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Audits help drive Weir order surge

UK-listed Weir Group says its investment in engineers deployed to mining customer sites to do site audits delivered a £50 million order windfall in the June quarter as “activity in mining markets continued to grow strongly”. Record minerals-business aftermarket orders in the period helped Weir deliver a 20% year-on-year increase in group-wide orders to £1,166 million.
Audits help drive Weir order surge Audits help drive Weir order surge Audits help drive Weir order surge Audits help drive Weir order surge Audits help drive Weir order surge

Weir Group mining orders growing strongly, says the company

Staff reporter

The company this week reported 15% higher yoy revenue of £1,062 million, "reflecting excellent growth in both original equipment and aftermarket across both Minerals and Oil and Gas", and EBITDA before exceptional items of £187 million, compared with £148 million for the same period in 2017.

"Oil & Gas was higher driven by positive North American markets, with Minerals benefiting from strong underlying revenue growth," the company said.

Weir said the Minerals division also continued to grow market share through its successful trials programme that sees it go head to head with competitor products "to demonstrate the superior performance of Weir equipment".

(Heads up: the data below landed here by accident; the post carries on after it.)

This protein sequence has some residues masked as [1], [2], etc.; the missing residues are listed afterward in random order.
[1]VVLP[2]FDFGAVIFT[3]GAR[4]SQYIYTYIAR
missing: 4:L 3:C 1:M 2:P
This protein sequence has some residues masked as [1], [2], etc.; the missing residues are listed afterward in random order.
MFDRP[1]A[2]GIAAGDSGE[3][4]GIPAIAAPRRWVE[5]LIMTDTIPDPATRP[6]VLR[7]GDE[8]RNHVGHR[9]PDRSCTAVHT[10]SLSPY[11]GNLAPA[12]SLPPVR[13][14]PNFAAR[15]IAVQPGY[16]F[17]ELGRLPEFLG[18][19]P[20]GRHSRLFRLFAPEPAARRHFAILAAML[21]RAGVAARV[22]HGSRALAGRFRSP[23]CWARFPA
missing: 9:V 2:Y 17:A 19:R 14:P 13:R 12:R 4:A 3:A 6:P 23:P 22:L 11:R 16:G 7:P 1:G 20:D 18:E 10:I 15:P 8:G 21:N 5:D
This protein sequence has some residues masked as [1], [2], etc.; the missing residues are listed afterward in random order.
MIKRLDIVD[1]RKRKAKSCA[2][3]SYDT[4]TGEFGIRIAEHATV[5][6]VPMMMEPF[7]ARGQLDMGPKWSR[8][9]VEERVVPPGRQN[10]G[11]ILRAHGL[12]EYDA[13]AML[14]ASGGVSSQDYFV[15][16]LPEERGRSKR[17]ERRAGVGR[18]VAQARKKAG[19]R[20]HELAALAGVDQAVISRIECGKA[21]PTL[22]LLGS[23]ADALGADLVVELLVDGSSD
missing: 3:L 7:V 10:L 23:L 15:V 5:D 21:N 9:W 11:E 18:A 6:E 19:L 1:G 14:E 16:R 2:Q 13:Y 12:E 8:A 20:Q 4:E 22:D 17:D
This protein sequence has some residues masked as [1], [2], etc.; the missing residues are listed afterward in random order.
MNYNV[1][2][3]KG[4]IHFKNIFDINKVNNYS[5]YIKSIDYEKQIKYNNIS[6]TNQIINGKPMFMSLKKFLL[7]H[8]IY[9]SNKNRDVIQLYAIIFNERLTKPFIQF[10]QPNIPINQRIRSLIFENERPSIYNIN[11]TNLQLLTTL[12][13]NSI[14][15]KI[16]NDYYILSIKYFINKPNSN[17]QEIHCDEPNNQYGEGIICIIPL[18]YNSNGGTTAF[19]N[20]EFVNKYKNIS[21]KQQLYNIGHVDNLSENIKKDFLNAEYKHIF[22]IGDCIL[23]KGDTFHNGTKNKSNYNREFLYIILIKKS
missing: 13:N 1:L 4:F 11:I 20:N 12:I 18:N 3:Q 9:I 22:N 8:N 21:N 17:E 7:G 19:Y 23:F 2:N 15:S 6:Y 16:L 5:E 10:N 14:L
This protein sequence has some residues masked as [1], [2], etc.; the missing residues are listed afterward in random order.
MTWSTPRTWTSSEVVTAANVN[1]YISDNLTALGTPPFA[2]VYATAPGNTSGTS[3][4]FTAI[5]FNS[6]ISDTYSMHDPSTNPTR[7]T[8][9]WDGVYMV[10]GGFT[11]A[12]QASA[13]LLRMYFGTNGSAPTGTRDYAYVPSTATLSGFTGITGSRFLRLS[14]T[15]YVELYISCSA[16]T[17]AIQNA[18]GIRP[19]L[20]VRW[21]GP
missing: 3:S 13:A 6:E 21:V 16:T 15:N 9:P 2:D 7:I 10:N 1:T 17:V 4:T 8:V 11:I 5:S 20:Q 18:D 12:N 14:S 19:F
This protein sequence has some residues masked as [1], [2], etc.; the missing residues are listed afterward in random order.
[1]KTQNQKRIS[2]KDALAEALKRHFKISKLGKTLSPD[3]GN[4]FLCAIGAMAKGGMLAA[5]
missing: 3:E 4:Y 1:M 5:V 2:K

The first half of 2018 saw the company open additional service centres in Zambia, Chile and Peru, while "technology programmes focused on continuous improvement in the division's core products while also developing the Group's Synertrex IoT solution, with full commercialisation in mining markets planned for the second half of 2018".

Weir orders increased by 12% in the latest quarter to £728 million (compared with £650 million in Q2 2017. Original equipment orders were up 9% year-on-year and grew by more than 20% from the second half of 2017. Aftermarket orders increased by 14%, including a record second quarter.

Aftermarket business represented 69% of Weir's total orders, and 75% of mining orders.

Weir CEO Jon Stanton said mining demand for brownfield solutions that helped debottleneck, increase throughput and reduce downtime at existing mines was strong. The pipeline of new projects continued to increase driven by good long term fundamentals for commodities such as copper, gold and lithium. Weir also saw good growth in the Mineral division's non-mining markets with oil sands production continuing to support aftermarket demand.

Division revenues were up 7% yoy in the June quarter to £651 million "after a £32 million foreign exchange headwind, with Africa, South America, Australasia, Middle East and Asia Pacific up strongly and Europe and North America more subdued.

"Aftermarket revenues grew strongly for pump and mill circuit spares particularly in our core slurry pumps and mill circuit hoses and spools," Weir said.

Weir's (LSE: WEIR) lost 1.47% Tuesday to finish at £19.48, giving it a market cap of £4.96 billion (US$6.5 billion).


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